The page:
The University Rector meets with the Consul General of Norway

Richard Scarborough, Consul General of the Kingdom of Norway, has visited St Petersburg University. During a meeting with the Rector of St Petersburg University, they discussed the development of international academic cooperation.

Nikolay Kropachev welcomed the distinguished guest and said that over the past ten years the University's international connections had significantly expanded. At present the University has cooperation agreements with the largest and highest ranked universities in the Kingdom of Norway, including: the University of Tromsø; the University of Oslo; the University of Bergen; the University of Stavanger; the Norwegian School of Economics; and the Norwegian University of Science and Technology. Partners of the University also include such major organisations as the Norwegian Agency for International Cooperation and Quality Enhancement in Higher Education (Diku) and the Norwegian Research Centre (NORCE). Scientists from St Petersburg University work together with their Norwegian colleagues on high profile international projects: the average weighted index of individual publications is close to four, and the average index exceeds one, which indicates the relevance of the research.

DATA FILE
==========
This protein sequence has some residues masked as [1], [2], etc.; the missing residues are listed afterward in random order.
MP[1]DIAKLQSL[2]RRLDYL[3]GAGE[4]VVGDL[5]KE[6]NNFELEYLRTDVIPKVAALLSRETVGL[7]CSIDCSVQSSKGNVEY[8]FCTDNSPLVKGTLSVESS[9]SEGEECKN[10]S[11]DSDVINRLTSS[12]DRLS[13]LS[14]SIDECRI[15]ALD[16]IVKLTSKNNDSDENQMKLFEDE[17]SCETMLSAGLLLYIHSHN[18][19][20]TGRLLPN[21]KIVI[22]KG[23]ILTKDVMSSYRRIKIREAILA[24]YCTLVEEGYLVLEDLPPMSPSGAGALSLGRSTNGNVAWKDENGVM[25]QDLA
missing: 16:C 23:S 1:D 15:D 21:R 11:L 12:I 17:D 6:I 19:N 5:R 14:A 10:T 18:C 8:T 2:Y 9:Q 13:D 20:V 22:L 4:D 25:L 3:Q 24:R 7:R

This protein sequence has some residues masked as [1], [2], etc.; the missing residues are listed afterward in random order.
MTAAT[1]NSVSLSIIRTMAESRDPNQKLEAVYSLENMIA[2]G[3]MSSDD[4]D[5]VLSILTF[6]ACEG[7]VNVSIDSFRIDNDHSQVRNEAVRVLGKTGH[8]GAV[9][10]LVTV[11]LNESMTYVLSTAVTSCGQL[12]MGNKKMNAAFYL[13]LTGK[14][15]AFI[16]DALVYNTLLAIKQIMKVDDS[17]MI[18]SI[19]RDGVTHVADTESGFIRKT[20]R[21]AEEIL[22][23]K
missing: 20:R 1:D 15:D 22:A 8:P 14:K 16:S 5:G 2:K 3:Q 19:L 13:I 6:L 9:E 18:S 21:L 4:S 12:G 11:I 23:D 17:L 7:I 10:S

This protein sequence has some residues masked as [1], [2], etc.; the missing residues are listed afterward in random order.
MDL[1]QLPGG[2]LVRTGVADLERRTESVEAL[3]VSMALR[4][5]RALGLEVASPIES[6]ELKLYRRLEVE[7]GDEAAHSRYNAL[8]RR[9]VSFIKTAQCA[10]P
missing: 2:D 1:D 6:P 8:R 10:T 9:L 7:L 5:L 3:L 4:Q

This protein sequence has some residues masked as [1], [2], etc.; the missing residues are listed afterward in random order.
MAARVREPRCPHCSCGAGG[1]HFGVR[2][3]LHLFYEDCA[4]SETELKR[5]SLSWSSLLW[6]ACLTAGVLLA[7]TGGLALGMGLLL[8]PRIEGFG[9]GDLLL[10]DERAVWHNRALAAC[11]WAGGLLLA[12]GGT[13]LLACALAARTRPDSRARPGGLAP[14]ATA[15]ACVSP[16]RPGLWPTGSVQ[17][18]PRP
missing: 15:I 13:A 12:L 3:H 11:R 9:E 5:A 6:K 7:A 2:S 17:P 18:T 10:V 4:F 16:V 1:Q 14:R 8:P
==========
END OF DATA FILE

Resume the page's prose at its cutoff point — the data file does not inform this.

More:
Speaking about the University’s facilities, the Rector of St Petersburg University noted the digital infrastructure that ensures access to scientific and educational resources for students, faculty and partner scientists. Any researcher, for example, can get access to the high-tech equipment of the Research Park of St Petersburg University, ranked the best in Russia. The application to work at a resource centre or carry out a specific experiment does not require a visit to St Petersburg: it is possible to send input data or samples to the University and receive the results online. With the established remote access system, scientists of St Petersburg University were able to complete all their scheduled research during the pandemic.

One of the most important resources for the University students and staff is the M. Gorky Scientific Library, whose collection includes more than 7 million printed books and manuscripts.

The library developed together with the University, and its collections were gradually replenished with rare editions. One of the jewels of the collection is the 10th edition of the Atlas by Gerardus Mercator, the founder of cartography. The copy dated 1630, in a genuine 17th-century leather binding, is in excellent condition. However, its main value lies in the fact that all the maps in the four volumes of the Atlas are hand-coloured. Such copies are extremely rare and therefore known only to historians. Each such book is unique in its own way. The edition kept at St Petersburg University features a map of Norway and Sweden on one of the coloured engravings, which also marks the three key Norwegian cities of Bergen, Stavanger and Trondheim.